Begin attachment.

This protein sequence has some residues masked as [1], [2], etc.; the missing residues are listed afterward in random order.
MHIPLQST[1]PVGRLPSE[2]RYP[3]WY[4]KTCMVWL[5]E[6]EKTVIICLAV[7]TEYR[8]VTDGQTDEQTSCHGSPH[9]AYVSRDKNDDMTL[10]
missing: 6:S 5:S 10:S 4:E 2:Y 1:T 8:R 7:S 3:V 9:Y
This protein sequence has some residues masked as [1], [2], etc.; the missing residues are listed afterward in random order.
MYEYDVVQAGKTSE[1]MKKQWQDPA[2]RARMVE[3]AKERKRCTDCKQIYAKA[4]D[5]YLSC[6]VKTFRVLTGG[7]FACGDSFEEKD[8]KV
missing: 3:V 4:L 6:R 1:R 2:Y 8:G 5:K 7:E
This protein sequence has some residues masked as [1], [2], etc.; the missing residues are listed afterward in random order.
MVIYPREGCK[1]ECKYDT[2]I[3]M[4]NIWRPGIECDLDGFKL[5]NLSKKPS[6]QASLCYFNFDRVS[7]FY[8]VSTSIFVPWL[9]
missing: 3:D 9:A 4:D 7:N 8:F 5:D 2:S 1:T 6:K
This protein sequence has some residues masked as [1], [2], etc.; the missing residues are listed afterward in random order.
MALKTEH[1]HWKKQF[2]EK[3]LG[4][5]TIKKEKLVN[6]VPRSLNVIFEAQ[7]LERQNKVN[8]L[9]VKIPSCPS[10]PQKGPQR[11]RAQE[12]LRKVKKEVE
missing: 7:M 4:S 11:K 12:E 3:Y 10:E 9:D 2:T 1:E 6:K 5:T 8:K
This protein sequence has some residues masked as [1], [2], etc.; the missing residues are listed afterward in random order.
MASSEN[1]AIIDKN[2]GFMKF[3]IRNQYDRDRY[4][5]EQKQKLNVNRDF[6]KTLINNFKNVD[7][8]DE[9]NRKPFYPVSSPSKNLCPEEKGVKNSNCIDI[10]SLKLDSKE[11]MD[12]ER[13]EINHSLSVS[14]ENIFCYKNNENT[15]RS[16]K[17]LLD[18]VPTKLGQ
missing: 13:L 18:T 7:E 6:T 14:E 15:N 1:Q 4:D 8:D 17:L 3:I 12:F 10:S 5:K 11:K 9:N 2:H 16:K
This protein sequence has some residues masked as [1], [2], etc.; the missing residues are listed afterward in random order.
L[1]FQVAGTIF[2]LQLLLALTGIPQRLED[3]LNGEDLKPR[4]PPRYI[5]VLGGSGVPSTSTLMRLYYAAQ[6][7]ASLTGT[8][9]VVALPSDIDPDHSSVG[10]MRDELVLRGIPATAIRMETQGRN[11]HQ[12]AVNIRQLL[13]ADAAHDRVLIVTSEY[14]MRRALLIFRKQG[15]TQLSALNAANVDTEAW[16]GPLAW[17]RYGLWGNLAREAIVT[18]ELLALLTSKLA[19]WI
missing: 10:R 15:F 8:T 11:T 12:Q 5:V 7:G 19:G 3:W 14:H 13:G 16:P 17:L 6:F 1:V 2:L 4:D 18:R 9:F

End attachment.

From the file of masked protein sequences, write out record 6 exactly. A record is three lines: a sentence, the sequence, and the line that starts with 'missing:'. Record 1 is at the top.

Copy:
This protein sequence has some residues masked as [1], [2], etc.; the missing residues are listed afterward in random order.
L[1]FQVAGTIF[2]LQLLLALTGIPQRLED[3]LNGEDLKPR[4]PPRYI[5]VLGGSGVPSTSTLMRLYYAAQ[6][7]ASLTGT[8][9]VVALPSDIDPDHSSVG[10]MRDELVLRGIPATAIRMETQGRN[11]HQ[12]AVNIRQLL[13]ADAAHDRVLIVTSEY[14]MRRALLIFRKQG[15]TQLSALNAANVDTEAW[16]GPLAW[17]RYGLWGNLAREAIVT[18]ELLALLTSKLA[19]WI
missing: 10:R 15:F 8:T 11:T 12:Q 5:V 7:G 19:G 3:W 14:H 13:G 16:P 17:L 6:F 1:V 2:L 4:D 18:R 9:F